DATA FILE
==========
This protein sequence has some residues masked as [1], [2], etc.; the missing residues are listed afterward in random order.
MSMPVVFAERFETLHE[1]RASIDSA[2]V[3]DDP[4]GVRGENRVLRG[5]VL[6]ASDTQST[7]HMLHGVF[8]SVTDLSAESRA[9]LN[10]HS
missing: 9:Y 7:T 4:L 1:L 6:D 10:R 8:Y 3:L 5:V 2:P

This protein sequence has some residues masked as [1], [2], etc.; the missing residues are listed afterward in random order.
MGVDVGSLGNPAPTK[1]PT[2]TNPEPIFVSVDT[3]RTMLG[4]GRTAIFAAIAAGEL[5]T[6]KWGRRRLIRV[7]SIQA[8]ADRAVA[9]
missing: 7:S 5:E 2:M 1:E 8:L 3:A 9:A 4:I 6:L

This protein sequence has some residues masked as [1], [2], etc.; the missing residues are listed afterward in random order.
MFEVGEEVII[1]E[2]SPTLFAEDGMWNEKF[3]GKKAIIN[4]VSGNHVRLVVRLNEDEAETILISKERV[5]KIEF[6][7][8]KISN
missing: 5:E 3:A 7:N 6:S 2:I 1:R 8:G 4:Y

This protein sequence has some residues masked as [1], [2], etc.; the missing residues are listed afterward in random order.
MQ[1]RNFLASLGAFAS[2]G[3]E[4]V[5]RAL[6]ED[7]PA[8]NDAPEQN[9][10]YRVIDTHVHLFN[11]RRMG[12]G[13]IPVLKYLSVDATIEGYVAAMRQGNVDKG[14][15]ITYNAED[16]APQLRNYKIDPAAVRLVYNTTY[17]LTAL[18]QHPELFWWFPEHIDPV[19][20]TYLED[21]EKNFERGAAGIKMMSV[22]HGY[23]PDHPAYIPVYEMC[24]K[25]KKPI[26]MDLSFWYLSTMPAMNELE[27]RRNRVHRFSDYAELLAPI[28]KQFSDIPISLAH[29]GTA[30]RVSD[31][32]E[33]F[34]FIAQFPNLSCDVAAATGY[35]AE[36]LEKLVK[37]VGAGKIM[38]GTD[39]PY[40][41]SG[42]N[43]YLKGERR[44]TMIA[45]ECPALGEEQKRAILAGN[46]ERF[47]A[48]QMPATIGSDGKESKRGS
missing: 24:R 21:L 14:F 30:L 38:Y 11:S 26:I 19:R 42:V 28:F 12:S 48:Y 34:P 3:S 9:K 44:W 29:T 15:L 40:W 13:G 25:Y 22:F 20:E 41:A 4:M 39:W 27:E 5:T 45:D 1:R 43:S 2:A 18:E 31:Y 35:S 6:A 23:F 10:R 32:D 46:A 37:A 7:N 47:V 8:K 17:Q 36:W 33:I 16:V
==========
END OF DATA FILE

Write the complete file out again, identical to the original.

This protein sequence has some residues masked as [1], [2], etc.; the missing residues are listed afterward in random order.
MSMPVVFAERFETLHE[1]RASIDSA[2]V[3]DDP[4]GVRGENRVLRG[5]VL[6]ASDTQST[7]HMLHGVF[8]SVTDLSAESRA[9]LN[10]HS
missing: 9:Y 7:T 4:L 1:L 6:D 10:R 8:Y 3:L 5:V 2:P

This protein sequence has some residues masked as [1], [2], etc.; the missing residues are listed afterward in random order.
MGVDVGSLGNPAPTK[1]PT[2]TNPEPIFVSVDT[3]RTMLG[4]GRTAIFAAIAAGEL[5]T[6]KWGRRRLIRV[7]SIQA[8]ADRAVA[9]
missing: 7:S 5:E 2:M 1:E 8:L 3:A 9:A 4:I 6:L

This protein sequence has some residues masked as [1], [2], etc.; the missing residues are listed afterward in random order.
MFEVGEEVII[1]E[2]SPTLFAEDGMWNEKF[3]GKKAIIN[4]VSGNHVRLVVRLNEDEAETILISKERV[5]KIEF[6][7][8]KISN
missing: 5:E 3:A 7:N 6:S 2:I 1:R 8:G 4:Y

This protein sequence has some residues masked as [1], [2], etc.; the missing residues are listed afterward in random order.
MQ[1]RNFLASLGAFAS[2]G[3]E[4]V[5]RAL[6]ED[7]PA[8]NDAPEQN[9][10]YRVIDTHVHLFN[11]RRMG[12]G[13]IPVLKYLSVDATIEGYVAAMRQGNVDKG[14][15]ITYNAED[16]APQLRNYKIDPAAVRLVYNTTY[17]LTAL[18]QHPELFWWFPEHIDPV[19][20]TYLED[21]EKNFERGAAGIKMMSV[22]HGY[23]PDHPAYIPVYEMC[24]K[25]KKPI[26]MDLSFWYLSTMPAMNELE[27]RRNRVHRFSDYAELLAPI[28]KQFSDIPISLAH[29]GTA[30]RVSD[31][32]E[33]F[34]FIAQFPNLSCDVAAATGY[35]AE[36]LEKLVK[37]VGAGKIM[38]GTD[39]PY[40][41]SG[42]N[43]YLKGERR[44]TMIA[45]ECPALGEEQKRAILAGN[46]ERF[47]A[48]QMPATIGSDGKESKRGS
missing: 24:R 21:L 14:F 30:L 38:Y 11:S 26:I 19:R 42:V 28:F 12:S 48:Y 34:P 3:S 9:K 44:W 29:T 15:L 40:W 13:G 25:Y 22:F 20:E 41:A 4:M 39:W 27:E 5:T 45:D 1:R 43:S 2:A 18:E 31:Y 35:S 6:A 23:F 10:R 32:D 46:A 37:A 7:N 47:V 8:K 17:Q 36:W 33:I 16:V